Doggett v. United States,
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505 U.S. 647 (1992)
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OCTOBER TERM, 1991
DOGGETT v. UNITED STATES
CERTIORARI TO THE UNITED STATES COURT OF APPEALS FOR THE ELEVENTH CIRCUIT
No. 90-857. Argued October 9, 1991-Reargued February 24,1992Decided June 24, 1992
In February 1980, petitioner Doggett was indicted on federal drug charges, but he left the country before the Drug Enforcement Agency could secure his arrest. The DEA knew that he was later imprisoned in Panama, but after requesting that he be expelled back to the United States, never followed up on his status. Once the DEA discovered that he had left Panama for Colombia, it made no further attempt to locate him. Thus, it was unaware that he reentered this country in 1982 and subsequently married, earned a college degree, found steady employment, lived openly under his own name, and stayed within the law. The Marshal's Service eventually located him during a simple credit check on individuals with outstanding warrants. He was arrested in September 1988, 81/2 years after his indictment. He moved to dismiss the indictment on the ground that the Government's failure to prosecute him earlier violated his Sixth Amendment right to a speedy trial, but the District Court denied the motion, and he entered a conditional guilty plea. The Court of Appeals affirmed.
Held: The delay between Doggett's indictment and arrest violated his right to a speedy trial. His claim meets the Barker v. Wingo, 407 U. S. 514, 530, criteria for evaluating speedy trial claims. First, the extraordinary 81/2-year lag between his indictment and arrest clearly suffices to trigger the speedy trial enquiry. Second, the Government was to blame for the delay. The District Court's finding that the Government was negligent in pursuing Doggett should be viewed with considerable deference, and neither the Government nor the record provides any reason to reject that finding. Third, Doggett asserted in due course his right to a speedy trial. The courts below found that he did not know of his indictment before his arrest, and, in the factual basis supporting his guilty plea, the Government essentially conceded this point. Finally, the negligent delay between Doggett's indictment and arrest presumptively prejudiced his ability to prepare an adequate defense. The Government errs in arguing that the Speedy Trial Clause does not significantly protect a defendant's interest in fair adjudication. United States v. Marion, 404 U. S. 307, 320-323; United States v. MacDonald, 456 U. S. 1, 8; United States v. Loud Hawk, 474 U. S. 302, 312, distin-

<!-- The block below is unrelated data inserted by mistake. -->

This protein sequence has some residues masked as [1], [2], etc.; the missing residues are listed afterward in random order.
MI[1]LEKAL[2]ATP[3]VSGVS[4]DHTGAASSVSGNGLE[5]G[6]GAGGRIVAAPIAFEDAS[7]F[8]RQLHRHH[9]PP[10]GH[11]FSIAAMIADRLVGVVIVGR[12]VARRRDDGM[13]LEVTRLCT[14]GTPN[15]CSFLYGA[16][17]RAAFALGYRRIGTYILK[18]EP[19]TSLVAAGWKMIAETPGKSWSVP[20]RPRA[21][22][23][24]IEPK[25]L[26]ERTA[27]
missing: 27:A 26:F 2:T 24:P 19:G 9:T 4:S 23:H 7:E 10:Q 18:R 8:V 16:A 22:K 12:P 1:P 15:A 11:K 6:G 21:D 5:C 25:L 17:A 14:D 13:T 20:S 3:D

guished. Nor does Doggett's failure to cite any specifically demonstrable prejudice doom his claim, since excessive delay can compromise a trial's reliability in unidentifiable ways. Presumptive prejudice is part of the mix of relevant Barker factors and increases in importance with the length of the delay. Here, the Government's egregious persistence in failing to prosecute Doggett is sufficient to warrant granting relief. The negligence caused delay six times as long as that generally deemed sufficient to trigger judicial review, and the presumption of prejudice is neither extenuated, as by Doggett's acquiescence, nor persuasively rebutted. Pp.651-658.
906 F.2d 573, reversed and remanded.
SOUTER, J., delivered the opinion of the Court, in which WHITE, BLACKMUN, STEVENS, and KENNEDY, JJ., joined. O'CONNOR, J., filed a dissenting opinion, post, p. 658. THOMAS, J., filed a dissenting opinion, in which REHNQUIST, C. J., and SCALIA, J., joined, post, p. 659.
Wm. J. Sheppard reargued the cause for petitioner. With him on the briefs was Elizabeth L. White.
Deputy Solicitor General Bryson reargued the cause for the United States. Assistant Attorney General Mueller argued the cause for the United States on the original argument. With them on the briefs were Solicitor General Starr, Ronald J. Mann, and Patty Merkamp Stemler.
JUSTICE SOUTER delivered the opinion of the Court.
In this case we consider whether the delay of 81/2 years between petitioner's indictment and arrest violated his Sixth Amendment right to a speedy trial. We hold that it did.
On February 22, 1980, petitioner Marc Doggett was indicted for conspiring with several others to import and distribute cocaine. See 84 Stat. 1265, 1291, as amended, 21 U. S. C. §§ 846, 963. Douglas Driver, the Drug Enforcement Administration's (DEA's) principal agent investigating the conspiracy, told the United States Marshal's Service that the DEA would oversee the apprehension of Doggett and his confederates. On March 18, 1980, two police officers set out